There are many physical attributes that are important for success in rowing. It is very important that rowers have a very good endurance capacity. Power and strength endurance are also important. Body size and composition also play an important role in the success of a rower - a low body fat level and being tall with a good reach. For more details see our discussion of the Fitness Components for Rowing.
Listed below are the different components of fitness and some suggested tests. There are tests created specifically for rowers, and many other tests that you could use. See also an example of tests that were used for the recruiting rowers for the AIS eTID program and the Australian Rowing NTID Program.
Athletes struggling to keep within their weight category need to have their body composition monitored regularly. Long levers of the arms and legs are important to obtain maximum propulsion. Athletes with an arm span greater than their height indicate greater lever length. Low body fat improves the power-to-weight ratio. See more about anthropometry for rowing.
Flexibility is the ability to move segments of the body throughout their range. Good flexibility for rowers is important to have a large range of motion in the rowing stroke. Flexibility of the hamstrings and back is important for reaching forward as you come up the slide into the catch position.
An appropriate test of flexibility is Sit and Reach test.
Muscular power is a combination of speed and strength - the ability of a muscle to produce as much strength in the fastest possible time. In rowing, it is very important to accelerate and move the boat quickly.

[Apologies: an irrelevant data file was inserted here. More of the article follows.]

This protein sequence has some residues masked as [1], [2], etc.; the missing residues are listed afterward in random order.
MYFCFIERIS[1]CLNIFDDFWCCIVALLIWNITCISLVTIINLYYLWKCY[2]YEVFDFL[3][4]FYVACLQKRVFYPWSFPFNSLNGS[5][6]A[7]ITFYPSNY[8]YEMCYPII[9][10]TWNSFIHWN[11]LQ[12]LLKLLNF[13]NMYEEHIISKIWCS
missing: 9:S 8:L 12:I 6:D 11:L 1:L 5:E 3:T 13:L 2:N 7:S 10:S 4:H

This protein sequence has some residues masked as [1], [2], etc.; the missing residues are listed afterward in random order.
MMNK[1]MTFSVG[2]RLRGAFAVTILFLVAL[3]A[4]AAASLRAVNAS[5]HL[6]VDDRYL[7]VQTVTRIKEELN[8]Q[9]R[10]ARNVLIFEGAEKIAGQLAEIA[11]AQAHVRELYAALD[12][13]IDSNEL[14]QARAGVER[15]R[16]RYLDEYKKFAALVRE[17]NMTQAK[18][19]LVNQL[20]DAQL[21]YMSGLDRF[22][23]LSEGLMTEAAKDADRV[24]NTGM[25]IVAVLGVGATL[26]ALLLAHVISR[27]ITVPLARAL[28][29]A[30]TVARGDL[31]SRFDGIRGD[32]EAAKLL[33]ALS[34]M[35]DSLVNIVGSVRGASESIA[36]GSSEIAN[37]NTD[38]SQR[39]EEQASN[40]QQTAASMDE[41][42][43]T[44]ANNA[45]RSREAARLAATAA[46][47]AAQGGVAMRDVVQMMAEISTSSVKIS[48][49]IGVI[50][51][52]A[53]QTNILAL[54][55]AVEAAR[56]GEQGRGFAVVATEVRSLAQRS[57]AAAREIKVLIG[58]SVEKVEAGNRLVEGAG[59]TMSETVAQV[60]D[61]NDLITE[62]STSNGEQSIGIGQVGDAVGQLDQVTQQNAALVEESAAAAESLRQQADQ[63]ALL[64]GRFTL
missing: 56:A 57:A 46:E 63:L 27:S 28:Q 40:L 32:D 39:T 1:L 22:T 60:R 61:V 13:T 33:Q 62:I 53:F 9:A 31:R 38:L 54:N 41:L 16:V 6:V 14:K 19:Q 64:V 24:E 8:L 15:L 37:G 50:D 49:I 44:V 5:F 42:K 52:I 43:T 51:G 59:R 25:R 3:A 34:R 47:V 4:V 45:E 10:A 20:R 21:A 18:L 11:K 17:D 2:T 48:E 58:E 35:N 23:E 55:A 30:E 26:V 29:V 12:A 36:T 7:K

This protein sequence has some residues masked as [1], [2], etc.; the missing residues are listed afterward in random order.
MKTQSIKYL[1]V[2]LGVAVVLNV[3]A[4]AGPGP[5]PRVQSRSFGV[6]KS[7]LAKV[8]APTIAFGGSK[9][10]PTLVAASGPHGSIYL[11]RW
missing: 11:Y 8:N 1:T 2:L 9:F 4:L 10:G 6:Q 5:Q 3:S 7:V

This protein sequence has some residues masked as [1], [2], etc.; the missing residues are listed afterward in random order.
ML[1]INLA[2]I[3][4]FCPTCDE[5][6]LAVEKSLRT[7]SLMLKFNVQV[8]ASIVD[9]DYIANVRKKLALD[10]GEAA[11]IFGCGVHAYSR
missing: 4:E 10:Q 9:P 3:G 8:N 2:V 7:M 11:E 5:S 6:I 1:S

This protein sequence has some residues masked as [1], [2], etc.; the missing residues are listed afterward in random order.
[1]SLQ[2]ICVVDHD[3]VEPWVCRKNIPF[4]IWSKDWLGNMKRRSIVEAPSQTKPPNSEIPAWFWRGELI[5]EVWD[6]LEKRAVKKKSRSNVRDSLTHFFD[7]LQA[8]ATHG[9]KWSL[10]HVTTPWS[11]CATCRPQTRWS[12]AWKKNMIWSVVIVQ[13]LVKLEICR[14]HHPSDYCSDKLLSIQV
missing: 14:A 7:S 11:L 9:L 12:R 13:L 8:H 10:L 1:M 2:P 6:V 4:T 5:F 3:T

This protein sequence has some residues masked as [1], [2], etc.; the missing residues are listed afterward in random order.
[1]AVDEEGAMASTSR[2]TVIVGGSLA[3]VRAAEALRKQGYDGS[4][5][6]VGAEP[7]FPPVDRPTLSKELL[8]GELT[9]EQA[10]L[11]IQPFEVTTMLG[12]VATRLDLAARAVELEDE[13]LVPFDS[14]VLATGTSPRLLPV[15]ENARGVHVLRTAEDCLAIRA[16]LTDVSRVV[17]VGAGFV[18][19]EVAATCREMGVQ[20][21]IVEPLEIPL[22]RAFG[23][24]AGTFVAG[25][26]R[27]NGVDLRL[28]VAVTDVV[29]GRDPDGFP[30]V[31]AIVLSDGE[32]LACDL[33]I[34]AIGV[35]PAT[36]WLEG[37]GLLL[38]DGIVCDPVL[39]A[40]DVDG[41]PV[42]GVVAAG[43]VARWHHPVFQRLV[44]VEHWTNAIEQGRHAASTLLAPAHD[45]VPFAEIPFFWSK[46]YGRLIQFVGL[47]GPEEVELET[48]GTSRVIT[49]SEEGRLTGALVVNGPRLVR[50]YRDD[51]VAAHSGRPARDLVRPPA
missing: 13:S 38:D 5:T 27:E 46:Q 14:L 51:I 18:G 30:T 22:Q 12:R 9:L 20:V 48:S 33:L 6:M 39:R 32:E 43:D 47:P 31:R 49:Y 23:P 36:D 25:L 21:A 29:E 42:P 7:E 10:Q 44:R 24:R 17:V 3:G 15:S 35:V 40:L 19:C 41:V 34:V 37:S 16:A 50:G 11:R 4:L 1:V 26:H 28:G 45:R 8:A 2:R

Muscular endurance is the ability to contract the muscles repeatedly in the face of fatigue, important in rowing where high intensity is needed to be maintained throughout the race.
The ability to produce maximum force, important in rowing to exert maximum force against the water with each stroke. You can test strength using one-rep max tests (1RM) for bench pull, squat.
Coordination is the ability of the body to link a series of movements together in a one fluid motion, such as in the rowing motion, which is comprised of many different movements.
A simple test for coordination is the wall toss test.
Reaction time is the ability to respond to an external stimulus. This is important in rowing as you need a fast reaction time at the start of a race, where important seconds can be lost.
There are many reaction time tests. A simple test is the stick reaction time.
Aerobic 'Endurance' Capacity
The aerobic capacity is the ability of the heart and lungs to provide the body with oxygen for exercise. This is important in rowing for the cardiovascular system to continuously provide the muscle with adequate levels of oxygen throughout the race.
While field tests are important to identify which areas of fitness may need improvement and to monitor changes in fitness with training, it is also important to make sure the tests are specific to the sport of rowing. The best way to do this is to conduct tests on a rowing ergometer. Such tests include the 500m and 2km and 5km rowing ergo test, and the Rowing Beep Test.
Example Results for a Rower
Here is an example of a series of tests performed on Australian Olympic rower, Drew Ginn, conducted in 2009 (as detailed in the Herald Sun Newspaper). A summary of his results is in the table below. He has a very good aerobic score on the VO2max test, as expected for a rower. More important though is his absolute VO2max score (l/min not per kg body weight), as rowers have their body weight supported by the boat.
|body mass (kg)
|Skinfolds, sum of 7 sites (mm)
|Grip Strength (kg)
|1RM Bench Press (kg)
|Vertical Jump (cm)
|Sit and Reach (cm)
- Fitness Components for Rowing
- Rowing Talent Identification: the eTID Program and NTID program
- Rowing Fitness
- Rowing Fitness Tests — fitness tests specifically for rowers.
- Rowing Ergometers for Fitness Testing
- anthropometry for rowing
- Poll about the fitness components for rowing
- Fitness Testing for Sports including sport-specific tests